Tuesday, September 24, 2019
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Collapsed banks in Ghana recovered only $142 million out of $2 billion loans, Bank of Ghana governor reveals

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The nine banks were UT Bank, Capital Bank, Sovereign, Unibank, Construction Bank, The Royal Bank, Heritage Bank, Premium Bank and Beige Bank.

According to him, the receivership process has been painstakingly slow with other loan defaulters and shareholders of the defunct banks engaging in frivolous legal cases to sabotage the process.

“The process has progressed slowly as out of the total loans of $2 billion (GH¢10.1 billion) taken over by the Receivers, total recoveries so far is in excess of $142 million (GH₵ 731 million) and this has been achieved through loan repayments by customers; repayment of placements; sale of vehicles; liquidation of bonds; and from other income sources. Loan repayments by customers constitute about 72 percent of the total proceeds realised,” he noted.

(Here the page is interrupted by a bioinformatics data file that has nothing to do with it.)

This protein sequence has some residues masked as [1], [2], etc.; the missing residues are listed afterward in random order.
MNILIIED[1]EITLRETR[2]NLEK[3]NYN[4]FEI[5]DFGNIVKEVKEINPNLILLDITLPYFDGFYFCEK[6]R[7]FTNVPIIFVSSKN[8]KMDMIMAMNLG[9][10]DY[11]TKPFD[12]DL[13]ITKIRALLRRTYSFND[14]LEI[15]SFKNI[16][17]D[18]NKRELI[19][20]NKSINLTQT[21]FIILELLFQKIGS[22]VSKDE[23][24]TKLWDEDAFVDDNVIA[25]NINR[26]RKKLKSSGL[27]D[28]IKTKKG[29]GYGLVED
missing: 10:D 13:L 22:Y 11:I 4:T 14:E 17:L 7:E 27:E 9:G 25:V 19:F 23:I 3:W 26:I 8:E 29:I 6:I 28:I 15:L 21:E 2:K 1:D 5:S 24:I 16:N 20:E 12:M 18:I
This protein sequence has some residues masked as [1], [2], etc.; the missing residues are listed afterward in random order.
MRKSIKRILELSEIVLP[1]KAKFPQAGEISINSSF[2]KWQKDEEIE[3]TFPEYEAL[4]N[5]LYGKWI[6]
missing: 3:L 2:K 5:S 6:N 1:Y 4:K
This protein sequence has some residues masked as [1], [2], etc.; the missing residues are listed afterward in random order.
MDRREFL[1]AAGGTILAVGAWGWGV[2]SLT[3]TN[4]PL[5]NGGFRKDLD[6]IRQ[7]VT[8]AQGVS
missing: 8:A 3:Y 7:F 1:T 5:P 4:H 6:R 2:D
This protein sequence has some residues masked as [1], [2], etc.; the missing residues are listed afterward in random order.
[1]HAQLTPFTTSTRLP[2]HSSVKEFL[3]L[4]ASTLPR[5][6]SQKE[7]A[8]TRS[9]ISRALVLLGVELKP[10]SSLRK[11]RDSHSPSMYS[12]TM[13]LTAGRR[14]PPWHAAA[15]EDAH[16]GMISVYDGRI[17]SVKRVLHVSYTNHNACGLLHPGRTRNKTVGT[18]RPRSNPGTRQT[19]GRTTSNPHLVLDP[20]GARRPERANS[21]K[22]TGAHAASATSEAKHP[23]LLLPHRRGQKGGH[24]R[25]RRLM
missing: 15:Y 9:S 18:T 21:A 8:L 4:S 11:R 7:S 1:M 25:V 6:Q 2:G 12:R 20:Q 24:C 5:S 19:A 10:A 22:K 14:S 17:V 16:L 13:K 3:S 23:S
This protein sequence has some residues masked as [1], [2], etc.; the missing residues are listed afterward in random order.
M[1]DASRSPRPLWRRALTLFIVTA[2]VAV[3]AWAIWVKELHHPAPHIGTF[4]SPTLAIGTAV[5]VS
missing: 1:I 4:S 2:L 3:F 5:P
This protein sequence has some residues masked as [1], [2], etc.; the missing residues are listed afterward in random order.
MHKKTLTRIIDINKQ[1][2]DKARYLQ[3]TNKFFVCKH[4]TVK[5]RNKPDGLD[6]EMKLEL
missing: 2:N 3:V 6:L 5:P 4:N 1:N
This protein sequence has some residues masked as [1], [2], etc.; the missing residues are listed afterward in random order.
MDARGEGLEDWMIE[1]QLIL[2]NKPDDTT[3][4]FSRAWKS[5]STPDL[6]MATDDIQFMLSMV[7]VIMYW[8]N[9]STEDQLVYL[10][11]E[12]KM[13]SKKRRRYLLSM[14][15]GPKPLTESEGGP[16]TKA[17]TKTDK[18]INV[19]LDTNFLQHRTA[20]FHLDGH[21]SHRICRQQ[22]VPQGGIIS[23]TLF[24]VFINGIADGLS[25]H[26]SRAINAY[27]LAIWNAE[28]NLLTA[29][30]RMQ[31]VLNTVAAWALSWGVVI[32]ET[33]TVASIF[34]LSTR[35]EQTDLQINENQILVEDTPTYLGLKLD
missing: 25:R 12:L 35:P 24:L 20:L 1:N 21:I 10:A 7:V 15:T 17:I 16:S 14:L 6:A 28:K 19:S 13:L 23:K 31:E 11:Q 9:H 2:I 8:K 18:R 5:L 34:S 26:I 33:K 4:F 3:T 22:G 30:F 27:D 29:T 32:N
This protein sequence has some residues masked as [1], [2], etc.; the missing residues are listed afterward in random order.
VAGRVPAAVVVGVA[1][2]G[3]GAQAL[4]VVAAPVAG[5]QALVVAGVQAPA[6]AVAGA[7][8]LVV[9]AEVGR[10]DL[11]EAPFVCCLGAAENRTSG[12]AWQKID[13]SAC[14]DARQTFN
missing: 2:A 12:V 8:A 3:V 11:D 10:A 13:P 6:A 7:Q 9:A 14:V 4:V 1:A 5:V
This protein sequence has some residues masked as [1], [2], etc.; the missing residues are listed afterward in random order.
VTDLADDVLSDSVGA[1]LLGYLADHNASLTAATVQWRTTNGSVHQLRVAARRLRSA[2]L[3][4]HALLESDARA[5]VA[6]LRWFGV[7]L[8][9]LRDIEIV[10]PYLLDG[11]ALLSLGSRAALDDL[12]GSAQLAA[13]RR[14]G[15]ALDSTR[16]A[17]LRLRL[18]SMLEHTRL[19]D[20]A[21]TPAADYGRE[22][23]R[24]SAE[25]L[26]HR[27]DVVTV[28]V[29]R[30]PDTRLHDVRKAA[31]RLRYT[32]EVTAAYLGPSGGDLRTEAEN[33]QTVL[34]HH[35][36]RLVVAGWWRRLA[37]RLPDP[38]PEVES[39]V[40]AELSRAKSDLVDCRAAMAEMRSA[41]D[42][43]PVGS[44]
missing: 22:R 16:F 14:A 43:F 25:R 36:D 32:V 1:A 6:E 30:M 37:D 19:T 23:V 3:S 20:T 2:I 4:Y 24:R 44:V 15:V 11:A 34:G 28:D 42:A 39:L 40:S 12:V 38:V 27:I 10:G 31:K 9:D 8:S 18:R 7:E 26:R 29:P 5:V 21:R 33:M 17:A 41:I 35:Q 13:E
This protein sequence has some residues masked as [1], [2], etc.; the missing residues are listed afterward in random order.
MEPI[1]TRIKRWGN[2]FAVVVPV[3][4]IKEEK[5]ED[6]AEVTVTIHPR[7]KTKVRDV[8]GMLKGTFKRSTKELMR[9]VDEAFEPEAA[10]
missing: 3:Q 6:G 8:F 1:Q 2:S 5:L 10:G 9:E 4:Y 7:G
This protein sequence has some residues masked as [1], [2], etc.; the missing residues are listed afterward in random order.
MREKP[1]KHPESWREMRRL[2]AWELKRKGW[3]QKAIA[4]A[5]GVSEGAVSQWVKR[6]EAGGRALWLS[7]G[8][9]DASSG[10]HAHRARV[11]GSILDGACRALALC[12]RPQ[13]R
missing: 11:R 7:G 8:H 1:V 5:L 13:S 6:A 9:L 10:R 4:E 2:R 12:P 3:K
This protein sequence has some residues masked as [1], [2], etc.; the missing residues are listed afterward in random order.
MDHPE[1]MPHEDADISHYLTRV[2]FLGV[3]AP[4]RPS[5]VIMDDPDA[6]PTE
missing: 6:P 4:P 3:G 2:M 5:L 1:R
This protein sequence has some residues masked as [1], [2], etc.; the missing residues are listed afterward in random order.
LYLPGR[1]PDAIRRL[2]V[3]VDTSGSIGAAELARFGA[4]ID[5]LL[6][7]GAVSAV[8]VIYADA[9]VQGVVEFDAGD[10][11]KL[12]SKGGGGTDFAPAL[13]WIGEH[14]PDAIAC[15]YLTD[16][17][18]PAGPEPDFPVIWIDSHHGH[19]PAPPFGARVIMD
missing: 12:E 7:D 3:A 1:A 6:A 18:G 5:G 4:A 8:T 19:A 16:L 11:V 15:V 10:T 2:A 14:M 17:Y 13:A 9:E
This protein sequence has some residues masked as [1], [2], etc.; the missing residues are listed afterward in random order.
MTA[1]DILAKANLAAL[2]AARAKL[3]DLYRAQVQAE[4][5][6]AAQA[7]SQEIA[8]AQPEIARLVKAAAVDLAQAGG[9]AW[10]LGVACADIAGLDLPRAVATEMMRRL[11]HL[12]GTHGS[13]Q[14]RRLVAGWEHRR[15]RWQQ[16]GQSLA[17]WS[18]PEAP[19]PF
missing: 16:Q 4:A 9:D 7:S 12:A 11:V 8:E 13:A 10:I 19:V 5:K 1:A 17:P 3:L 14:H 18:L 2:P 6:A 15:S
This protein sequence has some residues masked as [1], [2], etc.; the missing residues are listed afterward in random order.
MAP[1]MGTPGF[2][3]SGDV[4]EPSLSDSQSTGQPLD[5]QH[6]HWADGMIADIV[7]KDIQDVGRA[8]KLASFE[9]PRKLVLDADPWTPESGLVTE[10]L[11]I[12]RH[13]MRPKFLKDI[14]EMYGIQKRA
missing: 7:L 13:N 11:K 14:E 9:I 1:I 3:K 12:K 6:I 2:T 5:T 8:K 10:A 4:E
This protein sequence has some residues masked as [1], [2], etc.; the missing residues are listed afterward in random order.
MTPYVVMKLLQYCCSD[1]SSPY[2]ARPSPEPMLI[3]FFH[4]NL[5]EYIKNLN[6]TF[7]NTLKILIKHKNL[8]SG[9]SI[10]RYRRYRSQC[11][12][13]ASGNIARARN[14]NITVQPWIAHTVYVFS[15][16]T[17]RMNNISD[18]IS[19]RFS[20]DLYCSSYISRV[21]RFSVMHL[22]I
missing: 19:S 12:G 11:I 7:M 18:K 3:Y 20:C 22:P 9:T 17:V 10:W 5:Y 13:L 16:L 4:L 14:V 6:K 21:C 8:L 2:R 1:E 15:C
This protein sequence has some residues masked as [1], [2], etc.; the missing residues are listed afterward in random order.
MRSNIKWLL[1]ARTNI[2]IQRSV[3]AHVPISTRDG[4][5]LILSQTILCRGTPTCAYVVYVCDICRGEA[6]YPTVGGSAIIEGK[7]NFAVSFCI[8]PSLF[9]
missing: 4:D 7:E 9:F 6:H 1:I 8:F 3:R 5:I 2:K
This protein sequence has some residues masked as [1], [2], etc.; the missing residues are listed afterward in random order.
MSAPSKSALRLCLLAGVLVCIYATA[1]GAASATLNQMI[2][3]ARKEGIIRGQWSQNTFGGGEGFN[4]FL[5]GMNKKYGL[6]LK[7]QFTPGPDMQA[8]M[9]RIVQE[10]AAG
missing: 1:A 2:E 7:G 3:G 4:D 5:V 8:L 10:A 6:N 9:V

Mr Addison made the revelation while speaking at the opening of the Ghana CEO Summit in Accra.

He noted that the work of the receivers is compounded by the fact that some of the failed banks had insufficient or non-existent information covering some of the loans granted.

“Low or poor documentation has also made it difficult for the receivers to identify and pursue some of the loan defaulters due to insufficient or non-existent information,” he said.

He then noted that some of the assets of the receivers were not registered in the names of the specific financial institutions but in the names of related or connected parties, making it difficult to dispose of the underlying collateral to offset the outstanding loans.

The governor, however, revealed that there are about 50 cases pending before the courts relating to the recovery of certain assets and monies from some of the shareholders, directors and other loan defaulters.

“In my opinion, designating special courts and judges to adjudicate matters relating to specific issues arising out of the Bank resolutions and revocation of licenses given the public interest, and the enforcement of collateral agreements will help speed up the process,” he said, adding that, “Without an efficient judiciary system that is prepared to deal with cases in a swift and decisive manner, all the work done in sanitising the banking system will not yield the desired results or expected outcomes.”